Directed by Zhang Ke Jia
Written by Yongming Zhai & Zhang Ke Jia
24 City is an oddity. I was dictated this little film for this month’s Movie Dictator Club. I am very gracious to oldkid for the dictation. However, like what discussion has been going on in the Filmspot FYC threads about Alamar, a film I love, this particular film is not a documentary. It may seem like one in its format, but at the end of the day, actors were hired to conduct these interviews. So, even if everything here that is presented is in fact, and is based on truth, which it appears it is, the film cannot be a documentary. With the technical discussion out of the way after disqualifying the film as a documentary, now I want to move on to the actual film and my response to it. 24 City sits down with numerous people with the idea that their reminiscence of Factory 420, which is being vacated in favor of new housing developments, will create a powerful, moving, and interesting narrative about these average Joe’s in China.
The problem I had with the film is that I found it to be inconsistent. There are moments of sheer brilliance in this film and some of the stories that the interviewees tell are heartbreaking, funny and extremely entertaining and interesting. However, at other times they are boring and tedious and as such I can say I was never fully involved with the film, which may just be a personal thing as I never felt connected to these people or their dilemma of the closing of a factory which has been a part of their lives for so many years. Because of this issue, I was taken out of the film far too many times and never felt that what I saw was a complete narrative that would make me compelled to care. That statement seems harsh given the circumstances of the basically true story being told, and I admit that the language barrier has some to do with my qualms, as reading a somewhat boring film is certainly less engaging than listening to one if you catch my drift.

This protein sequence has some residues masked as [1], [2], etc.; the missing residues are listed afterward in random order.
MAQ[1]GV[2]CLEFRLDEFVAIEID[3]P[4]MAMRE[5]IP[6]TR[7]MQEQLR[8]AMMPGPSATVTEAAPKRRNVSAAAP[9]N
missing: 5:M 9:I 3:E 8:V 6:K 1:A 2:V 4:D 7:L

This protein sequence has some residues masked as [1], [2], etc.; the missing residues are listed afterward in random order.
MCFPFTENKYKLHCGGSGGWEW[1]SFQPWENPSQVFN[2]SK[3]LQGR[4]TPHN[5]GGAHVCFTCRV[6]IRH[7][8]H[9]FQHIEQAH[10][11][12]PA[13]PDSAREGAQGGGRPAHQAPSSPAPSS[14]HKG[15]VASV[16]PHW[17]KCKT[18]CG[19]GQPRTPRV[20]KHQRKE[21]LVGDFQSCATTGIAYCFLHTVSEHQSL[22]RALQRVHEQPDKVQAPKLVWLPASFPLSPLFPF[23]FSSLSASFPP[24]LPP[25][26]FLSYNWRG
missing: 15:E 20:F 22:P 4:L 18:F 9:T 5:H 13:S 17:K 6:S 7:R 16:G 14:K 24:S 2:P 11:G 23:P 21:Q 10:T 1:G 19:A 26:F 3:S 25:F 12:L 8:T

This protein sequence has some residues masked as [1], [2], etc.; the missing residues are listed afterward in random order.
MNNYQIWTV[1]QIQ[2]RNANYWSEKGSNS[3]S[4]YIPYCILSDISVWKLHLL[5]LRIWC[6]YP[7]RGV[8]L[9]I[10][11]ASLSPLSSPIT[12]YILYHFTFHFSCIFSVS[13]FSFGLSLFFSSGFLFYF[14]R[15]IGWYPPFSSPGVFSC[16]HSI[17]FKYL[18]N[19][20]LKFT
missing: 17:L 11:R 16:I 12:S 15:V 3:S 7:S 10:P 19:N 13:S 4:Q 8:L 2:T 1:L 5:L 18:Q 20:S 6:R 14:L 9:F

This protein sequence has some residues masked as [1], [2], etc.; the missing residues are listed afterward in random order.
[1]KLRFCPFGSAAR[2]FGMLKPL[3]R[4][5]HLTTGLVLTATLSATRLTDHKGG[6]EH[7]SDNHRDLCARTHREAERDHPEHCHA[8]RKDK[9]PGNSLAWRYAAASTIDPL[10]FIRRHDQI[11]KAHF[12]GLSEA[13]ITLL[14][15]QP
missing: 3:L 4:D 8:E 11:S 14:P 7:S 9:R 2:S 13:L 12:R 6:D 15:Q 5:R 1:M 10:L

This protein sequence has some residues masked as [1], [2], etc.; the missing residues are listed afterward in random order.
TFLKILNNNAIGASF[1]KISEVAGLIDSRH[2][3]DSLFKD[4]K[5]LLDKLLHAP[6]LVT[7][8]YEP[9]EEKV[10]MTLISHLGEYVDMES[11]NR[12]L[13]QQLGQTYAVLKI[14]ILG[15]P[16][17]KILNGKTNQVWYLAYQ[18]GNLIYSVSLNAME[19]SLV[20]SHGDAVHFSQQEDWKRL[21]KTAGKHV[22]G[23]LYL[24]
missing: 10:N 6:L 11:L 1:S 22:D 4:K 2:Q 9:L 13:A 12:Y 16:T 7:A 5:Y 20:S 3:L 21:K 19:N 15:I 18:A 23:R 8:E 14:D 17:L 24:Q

The film is beautifully rendered and features thoughtful filmmaking which has me hopeful of checking out Zhang Ke Jia’s other works. The compositions of the film make it feel like a slide show of beautiful photographs, as the camera does not move much and the editing allows the viewer to dwell on either a person or a landscape long enough to take it in, almost as in a simple photograph. At the end of the day I didn’t hate it, and am able to see the greatness in its concept and direction, but it is simply one of those cases where it didn’t click with me. I can appreciate the art, but also recognize that there are plenty other films out there that I would much prefer to 24 City.